Proposal: UBSMG
Title: AKARI/IRC Observations of Ultra-bright Submillimeter Galaxies
PI: Kohno Kotaro (Institute of Astronomy, Univ. of Tokyo)
We propose to use AKARI in its warm phase to pinpoint the locations of 8 newly discovered extremely bright submillimeter galaxies (SMGs) during a course of our unprecedentedly wide (∼ a few deg2) and deep (1 σ ∼ 0.5--1 mJy) λ 1.1 mm sky survey using the bolometer camera AzTEC mounted on the submillimeter telescope ASTE in northern Chile. Due to our enormous survey coverage up to a few deg2, we could successfully uncover a very rare population of extreme starbursts; the flux densities of the targeted sources proposed here are ≥10 mJy at 1.1 mm, so they are one of the brightest populations of SMGs so far. These provide us with important samples of the extreme starburst populations (SFR ∼ a few 1000 Msun yr-1), which was difficult to address with the previous limited area deep survey. The proposed AKARI/IRC observations will find a promising infrared counterpart of AzTEC-ASTE SMGs, because recent multi-wavelengths follow up observations demonstrate that the SMGs are often intimately associated with "red" sources in Spitzer/IRAC bands. The objectives of this proposal could be listed as follows. (1) we can pinpoint the possible location of the SMGs if we find a red IRC source within error circles of the SMGs. (2) we will then estimate their redshifts through a SED modeling from infrared to radio wavelengths. (3) eventually, the heating sources of such a ultra-bright galaxies will be investigated based on multi-wavelengths follow up observations. Recent results suggest that more luminous IR galaxies tend to host active galactic nuclei as well as dusty extremely starburst. Our ultra-bright SMGs will provide us with a unique opportunity to explore such an extreme populations.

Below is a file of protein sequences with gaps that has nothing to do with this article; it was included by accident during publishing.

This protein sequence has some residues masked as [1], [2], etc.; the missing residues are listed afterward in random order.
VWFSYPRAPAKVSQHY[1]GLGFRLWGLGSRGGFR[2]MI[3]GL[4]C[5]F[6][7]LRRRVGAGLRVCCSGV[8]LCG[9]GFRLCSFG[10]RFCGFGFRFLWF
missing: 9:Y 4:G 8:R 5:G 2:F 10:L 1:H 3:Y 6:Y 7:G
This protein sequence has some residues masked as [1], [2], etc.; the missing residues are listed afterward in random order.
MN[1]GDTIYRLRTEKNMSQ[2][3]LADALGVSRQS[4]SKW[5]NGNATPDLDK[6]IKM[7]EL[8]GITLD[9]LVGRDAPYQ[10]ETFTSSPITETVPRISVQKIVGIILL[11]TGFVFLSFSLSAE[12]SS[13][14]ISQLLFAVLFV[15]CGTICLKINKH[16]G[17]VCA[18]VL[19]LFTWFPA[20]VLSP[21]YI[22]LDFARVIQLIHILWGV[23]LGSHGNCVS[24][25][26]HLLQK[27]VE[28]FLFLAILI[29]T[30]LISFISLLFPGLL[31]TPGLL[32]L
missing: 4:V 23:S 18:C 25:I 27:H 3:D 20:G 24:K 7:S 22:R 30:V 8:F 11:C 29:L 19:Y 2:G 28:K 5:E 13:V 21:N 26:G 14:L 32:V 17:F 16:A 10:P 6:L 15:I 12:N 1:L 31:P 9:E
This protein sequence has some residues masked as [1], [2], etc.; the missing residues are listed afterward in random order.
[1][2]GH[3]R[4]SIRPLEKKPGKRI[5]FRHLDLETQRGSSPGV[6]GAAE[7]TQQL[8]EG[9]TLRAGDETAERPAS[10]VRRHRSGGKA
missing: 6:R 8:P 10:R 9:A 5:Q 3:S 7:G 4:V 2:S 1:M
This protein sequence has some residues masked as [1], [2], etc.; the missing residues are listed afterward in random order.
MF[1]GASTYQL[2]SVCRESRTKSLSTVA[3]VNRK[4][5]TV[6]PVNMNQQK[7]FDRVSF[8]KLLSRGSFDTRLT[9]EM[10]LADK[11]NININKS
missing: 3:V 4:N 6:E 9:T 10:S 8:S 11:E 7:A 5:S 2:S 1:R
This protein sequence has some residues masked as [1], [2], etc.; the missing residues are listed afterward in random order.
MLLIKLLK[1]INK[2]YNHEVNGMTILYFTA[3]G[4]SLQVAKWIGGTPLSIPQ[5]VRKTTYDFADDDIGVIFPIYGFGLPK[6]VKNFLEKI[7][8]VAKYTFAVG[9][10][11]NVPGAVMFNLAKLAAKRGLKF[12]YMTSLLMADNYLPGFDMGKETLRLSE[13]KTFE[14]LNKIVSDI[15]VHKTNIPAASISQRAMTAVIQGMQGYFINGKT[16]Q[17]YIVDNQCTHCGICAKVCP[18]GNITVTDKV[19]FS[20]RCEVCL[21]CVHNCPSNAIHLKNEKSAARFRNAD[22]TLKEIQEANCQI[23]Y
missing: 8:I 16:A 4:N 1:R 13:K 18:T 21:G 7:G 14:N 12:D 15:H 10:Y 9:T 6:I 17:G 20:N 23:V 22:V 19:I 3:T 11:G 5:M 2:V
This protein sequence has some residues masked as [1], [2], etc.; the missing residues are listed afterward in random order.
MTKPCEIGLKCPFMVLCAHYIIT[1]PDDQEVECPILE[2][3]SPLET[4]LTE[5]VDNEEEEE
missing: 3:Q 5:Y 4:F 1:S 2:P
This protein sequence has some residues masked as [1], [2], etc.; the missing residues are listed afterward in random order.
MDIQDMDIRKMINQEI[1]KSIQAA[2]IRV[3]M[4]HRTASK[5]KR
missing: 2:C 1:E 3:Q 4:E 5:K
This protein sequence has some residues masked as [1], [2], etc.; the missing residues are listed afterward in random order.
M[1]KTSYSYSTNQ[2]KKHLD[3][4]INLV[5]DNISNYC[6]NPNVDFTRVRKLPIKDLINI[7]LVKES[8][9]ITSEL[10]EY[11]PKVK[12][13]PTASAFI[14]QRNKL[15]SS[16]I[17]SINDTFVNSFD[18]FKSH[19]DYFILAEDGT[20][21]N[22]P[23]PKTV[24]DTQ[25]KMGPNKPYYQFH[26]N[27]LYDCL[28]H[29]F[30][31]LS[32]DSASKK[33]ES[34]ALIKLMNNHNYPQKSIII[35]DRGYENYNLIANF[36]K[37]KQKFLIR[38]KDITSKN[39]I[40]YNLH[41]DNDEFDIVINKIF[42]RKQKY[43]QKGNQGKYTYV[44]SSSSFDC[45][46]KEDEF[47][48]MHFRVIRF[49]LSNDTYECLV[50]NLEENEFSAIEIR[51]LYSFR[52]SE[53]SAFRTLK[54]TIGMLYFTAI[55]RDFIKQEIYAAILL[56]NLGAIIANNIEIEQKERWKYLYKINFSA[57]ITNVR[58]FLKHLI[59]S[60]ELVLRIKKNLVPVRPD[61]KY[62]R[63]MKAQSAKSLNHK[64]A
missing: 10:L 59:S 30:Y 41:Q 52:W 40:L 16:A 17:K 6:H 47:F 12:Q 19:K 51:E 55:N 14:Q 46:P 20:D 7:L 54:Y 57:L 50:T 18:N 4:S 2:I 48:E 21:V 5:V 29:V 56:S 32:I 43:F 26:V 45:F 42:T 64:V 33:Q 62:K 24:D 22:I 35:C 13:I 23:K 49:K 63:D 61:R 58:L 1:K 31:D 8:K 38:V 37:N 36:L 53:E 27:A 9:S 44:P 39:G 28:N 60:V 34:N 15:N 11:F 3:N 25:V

Proposal: NISIG
Title: Near infrared spectroscopy of star-forming infrared galaxies
PI: Lee JongChul (Seoul National University)
We propose near infrared (NIR) spectroscopy of star-forming (SF) infrared galaxies (IRGs). Targets are selected from the catalog of Hwang et al. (2007) based on Sloan Digital Sky Survey. We will measure the flux and equivalent width of 3.3 micron PAH emission line and the NIR continuum slope, and estimate the optical depth from 3.1 micron water ice absorption and 3.4 micron hydrocarbon absorption. Using these parameters, we will search for any hidden active galactic nuclei (AGNs), and determine the intrinsic power source in the SF IRGs. We will also investigate the dependence of SF/AGN contribution on IR luminosity and correlations between optical and NIR SF indicators. From this observation, we can understand the role of AGN in SF IRGs.